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Brown et al. (2006) derive a Stein-type inequality for the multivariate Student’s -distribution. We generalize their result to the family of (multivariate) generalized hyperbolic distributions and derive a lower bound for the variance of a function of a random variable.

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In this paper, we discuss downside risk optimization in the context of portfolio selection. We derive explicit solutions to the optimal portfolios that minimize the downside risk with respect to constant targets and random targets. In doing so, we propose using portfolio amplitude, a new measure in the literature, to characterize the portfolio selection under the downside risk optimization. Particularly, we demonstrate a mechanism by which the random target inputs its impact into the system and alters the optimal solution. Our results underpin why investors prefer holding some specific assets in following random targets and provide explanations for some special investment strategies, such as constructing a stock portfolio following a bond index. We present numerical examples of stock portfolio management to support our theoretical results.

Now is an opportune time to revisit Stein’s (1973) beautiful lemma all over again. It is especially so since researchers have recently begun discovering a great deal of potential of closely related Stein’s unbiased risk estimate (SURE) in a number of directions involving novel applications. In recognition of the importance of the topic of Stein’s (1973; Ann Statist 9:1135–1151, 1981) research and its elegance, we include a selective review from the field. The process of rereading Stein’s lemma and reliving its awesome simplicity as well as versatility rekindled a number of personal thoughts, queries, and observations. A number of new and interesting insights are highlighted in the spirit of providing updated and futuristic versions of the celebrated lemma by largely focusing on univariate continuous distributions not belonging to an exponential family. In doing so, a number of new identities have emerged when the parent population is continuous, but they are highly non-normal. Last, but not the least, we have argued that there is no big foundational difference between the basic messages obtained via Stein’s identity and Cramér-Rao identity.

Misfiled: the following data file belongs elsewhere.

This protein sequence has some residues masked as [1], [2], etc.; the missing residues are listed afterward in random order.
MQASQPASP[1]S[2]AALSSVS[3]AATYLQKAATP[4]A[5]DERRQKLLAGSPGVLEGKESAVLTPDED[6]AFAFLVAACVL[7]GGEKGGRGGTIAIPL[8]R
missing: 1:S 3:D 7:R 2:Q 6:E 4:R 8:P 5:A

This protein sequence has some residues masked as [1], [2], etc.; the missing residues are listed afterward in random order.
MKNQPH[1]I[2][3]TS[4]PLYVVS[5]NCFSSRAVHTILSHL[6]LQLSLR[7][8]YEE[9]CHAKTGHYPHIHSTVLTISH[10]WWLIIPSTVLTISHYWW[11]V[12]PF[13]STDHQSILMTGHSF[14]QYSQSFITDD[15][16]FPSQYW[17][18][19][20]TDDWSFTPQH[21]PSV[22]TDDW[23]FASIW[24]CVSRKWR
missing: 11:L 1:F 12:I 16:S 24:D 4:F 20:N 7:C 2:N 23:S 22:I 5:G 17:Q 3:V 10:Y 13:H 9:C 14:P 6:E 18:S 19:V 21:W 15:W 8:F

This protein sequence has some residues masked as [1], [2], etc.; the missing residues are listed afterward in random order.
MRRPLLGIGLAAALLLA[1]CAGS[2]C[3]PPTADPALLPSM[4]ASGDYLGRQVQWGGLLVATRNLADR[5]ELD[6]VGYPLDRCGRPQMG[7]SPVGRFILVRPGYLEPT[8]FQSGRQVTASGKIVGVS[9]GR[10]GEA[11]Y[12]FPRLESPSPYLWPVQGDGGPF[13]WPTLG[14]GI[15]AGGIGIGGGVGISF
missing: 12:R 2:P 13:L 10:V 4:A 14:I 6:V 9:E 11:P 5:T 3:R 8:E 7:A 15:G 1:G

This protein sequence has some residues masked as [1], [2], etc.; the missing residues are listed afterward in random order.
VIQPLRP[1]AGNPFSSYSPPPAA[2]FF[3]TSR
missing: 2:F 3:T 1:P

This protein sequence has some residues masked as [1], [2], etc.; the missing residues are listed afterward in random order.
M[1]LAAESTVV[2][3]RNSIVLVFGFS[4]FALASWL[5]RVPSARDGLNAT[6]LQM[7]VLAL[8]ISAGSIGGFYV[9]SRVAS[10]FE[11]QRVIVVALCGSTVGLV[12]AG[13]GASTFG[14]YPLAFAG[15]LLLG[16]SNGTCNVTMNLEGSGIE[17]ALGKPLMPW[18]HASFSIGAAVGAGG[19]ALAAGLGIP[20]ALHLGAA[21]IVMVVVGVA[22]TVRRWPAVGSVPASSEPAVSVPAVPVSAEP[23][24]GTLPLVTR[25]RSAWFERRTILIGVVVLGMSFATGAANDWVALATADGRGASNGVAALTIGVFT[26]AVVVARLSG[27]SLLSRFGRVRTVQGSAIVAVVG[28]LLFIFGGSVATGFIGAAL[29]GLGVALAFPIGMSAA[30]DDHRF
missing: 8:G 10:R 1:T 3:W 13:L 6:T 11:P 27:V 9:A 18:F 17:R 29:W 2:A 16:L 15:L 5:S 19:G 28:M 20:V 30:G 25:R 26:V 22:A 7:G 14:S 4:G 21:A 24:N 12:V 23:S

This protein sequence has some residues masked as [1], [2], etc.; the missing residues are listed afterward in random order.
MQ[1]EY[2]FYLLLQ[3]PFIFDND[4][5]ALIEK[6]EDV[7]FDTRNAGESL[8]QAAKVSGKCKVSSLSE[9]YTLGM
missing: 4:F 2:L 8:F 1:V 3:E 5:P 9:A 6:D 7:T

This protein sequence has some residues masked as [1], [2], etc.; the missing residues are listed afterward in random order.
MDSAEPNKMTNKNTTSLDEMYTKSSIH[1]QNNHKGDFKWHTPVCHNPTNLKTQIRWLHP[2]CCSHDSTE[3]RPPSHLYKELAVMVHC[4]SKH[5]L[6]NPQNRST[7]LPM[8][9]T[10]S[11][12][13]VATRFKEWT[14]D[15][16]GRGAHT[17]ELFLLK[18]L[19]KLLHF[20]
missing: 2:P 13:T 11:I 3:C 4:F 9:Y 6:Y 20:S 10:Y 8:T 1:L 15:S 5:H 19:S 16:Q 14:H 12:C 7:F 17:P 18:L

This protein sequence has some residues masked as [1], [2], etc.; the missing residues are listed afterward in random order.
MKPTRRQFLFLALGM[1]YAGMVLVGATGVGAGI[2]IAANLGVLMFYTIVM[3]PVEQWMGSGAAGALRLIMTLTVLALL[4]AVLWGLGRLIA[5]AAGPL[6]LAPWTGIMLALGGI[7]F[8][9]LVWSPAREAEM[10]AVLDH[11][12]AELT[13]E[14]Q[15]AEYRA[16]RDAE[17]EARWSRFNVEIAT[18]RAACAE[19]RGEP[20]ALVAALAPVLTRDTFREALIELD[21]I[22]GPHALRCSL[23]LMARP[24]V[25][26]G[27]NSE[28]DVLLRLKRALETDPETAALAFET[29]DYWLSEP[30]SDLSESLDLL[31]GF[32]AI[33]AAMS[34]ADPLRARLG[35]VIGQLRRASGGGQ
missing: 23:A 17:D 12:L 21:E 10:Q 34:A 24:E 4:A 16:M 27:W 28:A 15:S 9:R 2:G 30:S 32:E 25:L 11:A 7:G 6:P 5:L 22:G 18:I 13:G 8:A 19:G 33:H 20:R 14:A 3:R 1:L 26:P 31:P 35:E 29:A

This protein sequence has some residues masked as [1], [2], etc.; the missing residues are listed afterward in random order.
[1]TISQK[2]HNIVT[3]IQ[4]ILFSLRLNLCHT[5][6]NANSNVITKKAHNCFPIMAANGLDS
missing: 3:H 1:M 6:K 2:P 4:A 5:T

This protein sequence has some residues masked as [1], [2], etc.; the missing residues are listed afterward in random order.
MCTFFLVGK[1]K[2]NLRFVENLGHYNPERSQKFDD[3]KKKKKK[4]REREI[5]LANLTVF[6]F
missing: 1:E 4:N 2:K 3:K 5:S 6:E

We introduce a new class of multivariate elliptically symmetric distributions including elliptically symmetric logistic distributions and Kotz type distributions. We investigate the various probabilistic properties including marginal distributions, conditional distributions, linear transformations, characteristic functions and dependence measure in the perspective of the inconsistency property. In addition, we provide a real data example to show that the new distributions have reasonable flexibility.

Inspired by the work of Adcock, Landsman, and Shushi (2019) which established the Stein’s lemma for generalized skew-elliptical random vectors, we derive Stein type lemmas for location-scale mixture of generalized skew-elliptical random vectors. Some special cases such as the location-scale mixture of elliptical random vectors, the location-scale mixture of generalized skew-normal random vectors, and the location-scale mixture of normal random vectors are also considered. As an application in risk theory, we give a result for optimal portfolio selection.